Uterine morcellation is a technique used in gynecologic surgery to facilitate a laparoscopic approach to the removal of an enlarged uterus. The safety of this technique has been a source of recent debate, as uterine morcellation can result in the intraperitoneal dissemination of undiagnosed uterine malignancies.
We report on three women who previously underwent minimally invasive hysterectomy and open power morcellation for benign disease, who subsequently presented with peritoneal implants highly suspicious for malignancy. Each woman required a laparotomy and extensive, multiorgan resection to clear the disease. Benign pathology was diagnosed in all cases.
Even in the setting of benign conditions, open power morcellation of the uterus may be associated with clinically significant dissemination of uterine disease.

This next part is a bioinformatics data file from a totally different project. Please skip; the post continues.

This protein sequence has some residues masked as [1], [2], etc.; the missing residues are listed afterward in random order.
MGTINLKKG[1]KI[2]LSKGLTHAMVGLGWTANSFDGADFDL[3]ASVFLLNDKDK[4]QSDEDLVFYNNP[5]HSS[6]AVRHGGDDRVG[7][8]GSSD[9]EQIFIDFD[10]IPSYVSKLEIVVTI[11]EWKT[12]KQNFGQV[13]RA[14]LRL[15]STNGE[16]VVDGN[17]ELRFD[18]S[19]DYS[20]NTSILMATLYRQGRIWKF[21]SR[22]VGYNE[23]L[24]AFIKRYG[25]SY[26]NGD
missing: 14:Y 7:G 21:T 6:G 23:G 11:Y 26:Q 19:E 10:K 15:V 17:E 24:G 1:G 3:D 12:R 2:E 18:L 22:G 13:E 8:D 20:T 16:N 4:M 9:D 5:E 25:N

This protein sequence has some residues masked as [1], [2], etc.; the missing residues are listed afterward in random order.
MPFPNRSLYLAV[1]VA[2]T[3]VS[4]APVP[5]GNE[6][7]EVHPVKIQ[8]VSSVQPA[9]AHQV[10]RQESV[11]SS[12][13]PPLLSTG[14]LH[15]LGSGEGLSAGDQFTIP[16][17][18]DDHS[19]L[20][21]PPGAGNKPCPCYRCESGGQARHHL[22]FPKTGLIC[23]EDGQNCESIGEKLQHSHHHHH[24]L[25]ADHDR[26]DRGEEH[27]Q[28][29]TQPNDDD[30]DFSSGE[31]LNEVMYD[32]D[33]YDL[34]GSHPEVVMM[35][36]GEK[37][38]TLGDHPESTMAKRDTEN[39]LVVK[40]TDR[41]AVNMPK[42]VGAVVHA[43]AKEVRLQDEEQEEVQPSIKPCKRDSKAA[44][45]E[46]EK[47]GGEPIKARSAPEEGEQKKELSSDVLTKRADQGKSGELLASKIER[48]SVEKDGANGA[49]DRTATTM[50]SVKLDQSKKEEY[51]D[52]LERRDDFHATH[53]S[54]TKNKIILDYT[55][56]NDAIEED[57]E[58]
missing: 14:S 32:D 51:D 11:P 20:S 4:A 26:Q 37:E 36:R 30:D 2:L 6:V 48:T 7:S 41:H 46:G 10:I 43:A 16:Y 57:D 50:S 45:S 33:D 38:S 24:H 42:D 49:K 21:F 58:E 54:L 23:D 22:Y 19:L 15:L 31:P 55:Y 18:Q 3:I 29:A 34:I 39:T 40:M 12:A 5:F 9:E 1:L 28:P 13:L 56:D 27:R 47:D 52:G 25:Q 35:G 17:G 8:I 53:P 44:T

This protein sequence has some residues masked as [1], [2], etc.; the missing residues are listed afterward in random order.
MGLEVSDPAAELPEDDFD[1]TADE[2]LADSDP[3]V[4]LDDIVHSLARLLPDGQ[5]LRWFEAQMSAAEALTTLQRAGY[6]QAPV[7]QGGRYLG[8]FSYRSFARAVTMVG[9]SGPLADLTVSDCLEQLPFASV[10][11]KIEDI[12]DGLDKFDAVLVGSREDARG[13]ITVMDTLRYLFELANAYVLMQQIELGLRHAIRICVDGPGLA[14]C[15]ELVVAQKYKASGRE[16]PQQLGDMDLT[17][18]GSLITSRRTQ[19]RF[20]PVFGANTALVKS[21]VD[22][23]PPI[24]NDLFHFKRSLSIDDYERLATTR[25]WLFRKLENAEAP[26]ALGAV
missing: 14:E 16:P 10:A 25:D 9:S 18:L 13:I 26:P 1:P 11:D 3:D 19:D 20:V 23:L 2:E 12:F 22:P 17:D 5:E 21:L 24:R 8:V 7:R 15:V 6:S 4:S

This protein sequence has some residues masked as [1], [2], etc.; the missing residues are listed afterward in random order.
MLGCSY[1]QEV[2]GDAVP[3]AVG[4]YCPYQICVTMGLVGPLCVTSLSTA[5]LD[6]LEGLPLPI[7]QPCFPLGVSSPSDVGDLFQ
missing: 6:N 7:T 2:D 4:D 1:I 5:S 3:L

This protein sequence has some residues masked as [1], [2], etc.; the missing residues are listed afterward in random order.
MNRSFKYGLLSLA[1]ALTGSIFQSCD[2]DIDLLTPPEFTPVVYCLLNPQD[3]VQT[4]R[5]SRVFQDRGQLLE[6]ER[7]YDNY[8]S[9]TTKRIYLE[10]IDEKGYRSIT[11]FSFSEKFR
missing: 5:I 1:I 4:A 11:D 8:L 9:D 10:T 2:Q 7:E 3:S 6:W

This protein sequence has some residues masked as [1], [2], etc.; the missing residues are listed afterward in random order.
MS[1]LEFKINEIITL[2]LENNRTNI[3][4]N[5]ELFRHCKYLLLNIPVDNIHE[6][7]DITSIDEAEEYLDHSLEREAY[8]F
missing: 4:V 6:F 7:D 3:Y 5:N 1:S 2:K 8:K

Open power morcellation of the uterus may result in the dissemination of benign disease, mimicking the presence of malignant disease and necessitating massive debulking surgical procedures.
Kelly Gynecologic Oncology Service, Department of Gynecology and Obstetrics, Johns Hopkins Hospital, Baltimore, Maryland.
Corresponding author: Kara Long Roche, MD, 600 N. Wolfe St, Ste 281, Baltimore, MD 21287; e-mail: firstname.lastname@example.org.
Financial Disclosure The authors did not report any potential conflicts of interest.